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THE Doctor had said, "Now, Mr. Rowland, I will be frank with you. Unless you get away from the city, and stay away, I will not answer for the consequences!"

Of course there could be no hesitation after that, and Mr. Rowland, Mrs. Rowland, and Teddy packed up their little keepsakes, sold everything else, and transferred themselves to Bartonville.

Here the breadwinner of the family bought a slender stock of goods and opened a small store.

"You will see how I shall prosper," he said to his wife. "My city experience will give me a great advantage over the other tradesmen. I shall be more businesslike, and if you and little Teddy will only thrive as well as I shall make my trade thrive, we will not regret the stifling city."

So far as Mrs. Rowland was concerned, there was nothing to complain about. After two months in the new home, she had grown rosy and bright—as rosy and pretty as Teddy himself; and he was by far the finest five-year-old in town—even his father admitted it.

But, alas! for the thriving trade. Mr. Rowland had put all his money into the hoes and rakes, axes and brooms, which stood looking so clean and trim before the door. They stood bravely to their posts, and equally faithful were the rolls of cloth and barrels and boxes on duty indoors. But hardly a strange foot crossed the threshold to mar the freshly sanded floor; only a few villagers from curiosity strayed aimlessly in and out again, to make their purchases elsewhere. Many, in welcoming the new-comer, had reminded him that "competition was the life of trade," but he was beginning to think, sadly enough, that it was also the death of trade, in some cases at least. The rent, the butcher, the baker, and candlestick-maker, had taken the few dollars saved "to get a good start." Mrs. Rowland had darned and crisscrossed Teddy's red stockings into ridges and lumps; she had turned and "fixed" her few dresses until she felt that her worried little brain needed turning and darning, too. But their money was gone, and the thriving trade had not begun.

Mr. Rowland tried to be hopeful, but his set lips grew into a grim hardness; and he talked less and less of his prospects as the future became more uncertain.

Teddy found no fault. He admired his well-mended stockings, and pitied those who lacked the picturesque variety of contrasted patches. Soon after the sun was well above the hills, Teddy's bread and milk made its daily visit to his bowl, and Teddy never thought of asking awkward questions in the case of either mystery.

One morning the discouraged store-keeper went to the bank to draw out his last small balance.

"Going to close your account?" asked Mr. Prentice, the president, who always was particular to speak to his customers.

"For a time only, I hope!" replied Mr. Rowland bravely, counting the few small bits of paper, with thoughts far away from any consideration of arithmetic.

"You must not withdraw your patronage," said the smiling president, as he turned and walked back into his cozy office.

Mr. Rowland was unusually silent during the evening, and even forgot to tell Teddy his regular story before putting him to bed. The little boy noticed his father's depression, and kept very quiet. When his mother began to look meaningly at the clock, Teddy came and said good-night, and went to bed without a word of objection.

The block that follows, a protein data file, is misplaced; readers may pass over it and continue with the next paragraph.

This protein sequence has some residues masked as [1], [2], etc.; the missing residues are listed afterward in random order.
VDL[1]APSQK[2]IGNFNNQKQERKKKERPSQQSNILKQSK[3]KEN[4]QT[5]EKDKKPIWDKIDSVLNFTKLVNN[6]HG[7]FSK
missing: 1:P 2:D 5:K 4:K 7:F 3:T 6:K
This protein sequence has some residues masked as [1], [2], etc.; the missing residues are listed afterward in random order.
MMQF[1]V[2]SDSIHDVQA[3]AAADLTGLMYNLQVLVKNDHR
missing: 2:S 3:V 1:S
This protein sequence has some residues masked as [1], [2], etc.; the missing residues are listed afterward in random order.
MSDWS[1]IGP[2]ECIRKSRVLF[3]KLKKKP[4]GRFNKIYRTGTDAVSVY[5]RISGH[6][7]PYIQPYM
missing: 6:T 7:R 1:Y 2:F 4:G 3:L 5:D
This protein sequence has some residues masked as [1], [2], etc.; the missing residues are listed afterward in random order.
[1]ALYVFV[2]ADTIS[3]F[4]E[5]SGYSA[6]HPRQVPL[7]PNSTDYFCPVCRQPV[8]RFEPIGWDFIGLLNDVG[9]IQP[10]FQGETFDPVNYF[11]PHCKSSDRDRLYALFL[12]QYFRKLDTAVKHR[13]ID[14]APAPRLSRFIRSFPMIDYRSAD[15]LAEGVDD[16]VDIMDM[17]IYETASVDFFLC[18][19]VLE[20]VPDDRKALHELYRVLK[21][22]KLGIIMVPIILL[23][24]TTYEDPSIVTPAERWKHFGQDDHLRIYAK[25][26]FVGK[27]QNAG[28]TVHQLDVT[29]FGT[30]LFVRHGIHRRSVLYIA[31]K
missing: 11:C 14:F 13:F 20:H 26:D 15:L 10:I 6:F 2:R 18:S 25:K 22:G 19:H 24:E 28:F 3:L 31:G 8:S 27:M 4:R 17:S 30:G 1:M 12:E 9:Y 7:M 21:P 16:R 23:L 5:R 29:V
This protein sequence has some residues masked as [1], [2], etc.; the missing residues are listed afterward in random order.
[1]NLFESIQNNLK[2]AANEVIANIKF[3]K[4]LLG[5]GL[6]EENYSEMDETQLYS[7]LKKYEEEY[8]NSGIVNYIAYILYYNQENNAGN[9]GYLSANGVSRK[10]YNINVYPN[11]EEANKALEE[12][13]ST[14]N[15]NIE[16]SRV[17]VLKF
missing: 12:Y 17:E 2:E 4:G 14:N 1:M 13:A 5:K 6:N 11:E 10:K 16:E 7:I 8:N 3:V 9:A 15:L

"Poor boy! He must be tired out," said Mrs. Rowland, when she returned to the room. Then she sat down to her stocking-basket.

But Teddy was not tired; he was thinking. He was wondering what troubled his father. Teddy did not mean to lie awake, much less to listen to the conversation between his father and mother. The door was ajar, and he could not help noticing that the usual reading-aloud was omitted; nor could he fail to hear a word or two, now and then. What he heard convinced him that he was right in thinking his father out of sorts and worried, and also made him sure that he knew what was the trouble. He heard his father saying:

"So you see, Anna, there's no need for me to go to the store. I might just as well be here with you; at least I could be at work in the garden, and then there would be something done toward keeping the wolf from the door!"

Teddy heard no more, for he fell fast asleep. But when he awoke next morning his mind was made up, and soon after his plans were matured.

"Are you going to the store?" he asked his father with some surprise, when the good-by kiss was given.

"Yes, Teddy; somebody may come in, and I must be there," replied the father, as he trudged slowly down the gravel walk.

Teddy watched him anxiously, and then turned briskly toward the house. The first thing to do was to get his bow-gun. He did not remember where he had put it, but that did not disquiet him—he would ask his mother.

"Mama, where is my gun?" asked Teddy in perfect confidence.

"Where did you leave it?" asked his mother, a little absent-mindedly. Teddy leaned up against the kitchen-table with one small finger in his mouth and tried to think. But he had n't an idea. At length Mrs. Rowland said:

"You were playing African hunter yesterday, and borrowed your father's big boots. Go and find the boots, and perhaps you may find the gun, too."

Teddy climbed the attic stairs, two steps to each stair, found the gun stowed away in one of the boots, and was so impressed by his mother's suggestion that he almost resolved to consult so helpful a mother about the terrible wolf.

But Teddy was accustomed to rely upon himself, and had been so often told to try his own prayers before seeking help, that he concluded to keep his own counsel. Now that he had the gun, he sought the next thing needed for his plan. This was something which had not occurred to him until just as he was parting his hair that morning, on the third trial, for Teddy liked "the little paf to the top of my head" very straight indeed.